- Although publicly available information about the above cases is limited, it appears that each case in which a court imposed criminal liability involved commercial-scale plant breeders’ rights infringements, rather than merely small-scale violations.
- The number and severity of the sentences suggest that aggressive rights owners’ associations such as GESLIVE can be very effective in identifying and aiding in the prosecution of criminal infringements.
- The decision of the court in Cuenca illustrates that the farm-saved seed exception to the rights of a plant variety owner provides little cover for an unlawful seller of brown-bagged seed. Where the amount of seed in the defendant’s possession greatly exceeds what would be needed to plant one’s own field, the court may infer that the defendant intends to commercialize the seed in an unlawful manner. 15 Similarly, Spain’s record-keeping requirements for providers of third-party seed conditioning services make it difficult to raise a false defense that one is lawfully conditioning seed for others.
by Shawn N. Sullivan, Oct. 8, 2012.
- Ley 3/2000, de 7 de enero, de régimen jurídico de la protección de las obtenciones vegetales and Reglamento de protección de obtenciones vegetales, Real Decreto 1261/2005. ↩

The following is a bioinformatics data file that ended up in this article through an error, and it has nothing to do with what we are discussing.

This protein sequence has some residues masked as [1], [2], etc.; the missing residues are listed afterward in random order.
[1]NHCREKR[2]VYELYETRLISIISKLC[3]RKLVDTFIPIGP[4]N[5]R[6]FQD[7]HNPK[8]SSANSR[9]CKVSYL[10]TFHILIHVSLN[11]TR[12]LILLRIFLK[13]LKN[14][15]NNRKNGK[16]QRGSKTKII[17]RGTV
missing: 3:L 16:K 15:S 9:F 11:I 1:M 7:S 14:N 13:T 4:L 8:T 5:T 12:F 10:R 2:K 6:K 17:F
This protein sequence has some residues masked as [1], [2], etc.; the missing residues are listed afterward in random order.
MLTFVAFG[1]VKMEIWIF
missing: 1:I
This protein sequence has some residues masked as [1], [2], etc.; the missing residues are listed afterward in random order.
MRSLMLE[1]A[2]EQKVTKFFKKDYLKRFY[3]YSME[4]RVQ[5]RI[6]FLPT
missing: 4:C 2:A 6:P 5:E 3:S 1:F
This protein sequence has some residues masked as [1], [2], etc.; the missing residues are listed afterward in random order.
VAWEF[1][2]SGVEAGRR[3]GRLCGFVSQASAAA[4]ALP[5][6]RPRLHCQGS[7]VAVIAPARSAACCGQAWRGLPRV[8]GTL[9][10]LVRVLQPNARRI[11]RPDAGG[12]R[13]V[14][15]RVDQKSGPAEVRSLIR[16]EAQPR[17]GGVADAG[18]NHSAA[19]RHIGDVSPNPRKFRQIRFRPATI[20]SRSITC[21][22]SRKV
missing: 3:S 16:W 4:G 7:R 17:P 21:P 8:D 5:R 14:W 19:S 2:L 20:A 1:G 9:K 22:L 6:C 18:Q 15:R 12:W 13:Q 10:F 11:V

- Council Regulation (EC) No 2100/94 of 27 July 1994 on Community plant variety rights (OJ 1994 L 227, p. 1), as amended[, and Commission Regulation (EC) No 874/2009 of 17 September 2009 establishing implementing rules for the application of Council Regulation (EC) No 2100/94 as regards proceedings before the Community Plant Variety Office (OJ L 251 of 24.09.09 p.3). ↩
- Art. 14.1, Council Regulation (EC) No 2100/94 of 27 July 1994; Art. 14.1, Ley 3/2000, de 7 de enero, de régimen jurídico de la protección de las obtenciones vegetales. ↩
- Artículo 274.3 del Código Penal. ↩
- Artículo 274.4 del Código Penal. ↩
- Ley Orgánica 15/2003, de 25 de noviembre, por la que se modifica la Ley Orgánica 10/1995, de 23 de noviembre, del Código Penal. ↩
- Comunicado de Prensa, Una nueva sentencia condena la explotación ilegal de variedades protegidas de cereal (Sept. 13, 2012). ↩
- Sentencia núm. 254/12 (Jul. 9, 2012). ↩
- Sentencia núm. 205/2012 (Jun. 15, 2012). ↩
- Comunicado de Prensa, Nueva sentencia condenatoria por la explotación ilegal de variedades protegidas de cereal (Mar. 13, 2012). See Sentencia núm. 73/2012 (Feb. 29, 2012). ↩
- Sentencia núm. 26/2012 (Feb. 22, 2012). ↩
- By decree, those who condition seed for planting as a service to third parties must be authorized to do so by the competent government agency, must segregate the seed by owner, and must comply with a variety of record-keeping requirements, including the maintenance of a detailed entry and exit register. See Real Decreto 1709/1997, de 14 de noviembre, por el que se regula el acondicionamiento de granos destinados a la siembra. ↩
- Sentencia núm. 22/2012 (Feb. 19, 2012). ↩
- Sentencia núm. 21/2007 (Sept. 5, 2007), ↩
- Under similar circumstances, the U.S. Court of Appeals for the Federal Circuit, in Delta and Pine Land Co. v. The Sinkers Corp., 177 F. 3d 133 (Fed. Cir. 1999), discounted the possibility that a seed conditioner was merely assisting local farmers to prepare their own seed for planting where the amount of seed conditioned for a single farming entity in one year was enough to plant more than five times the amount of farmland typically planted by that entity. ↩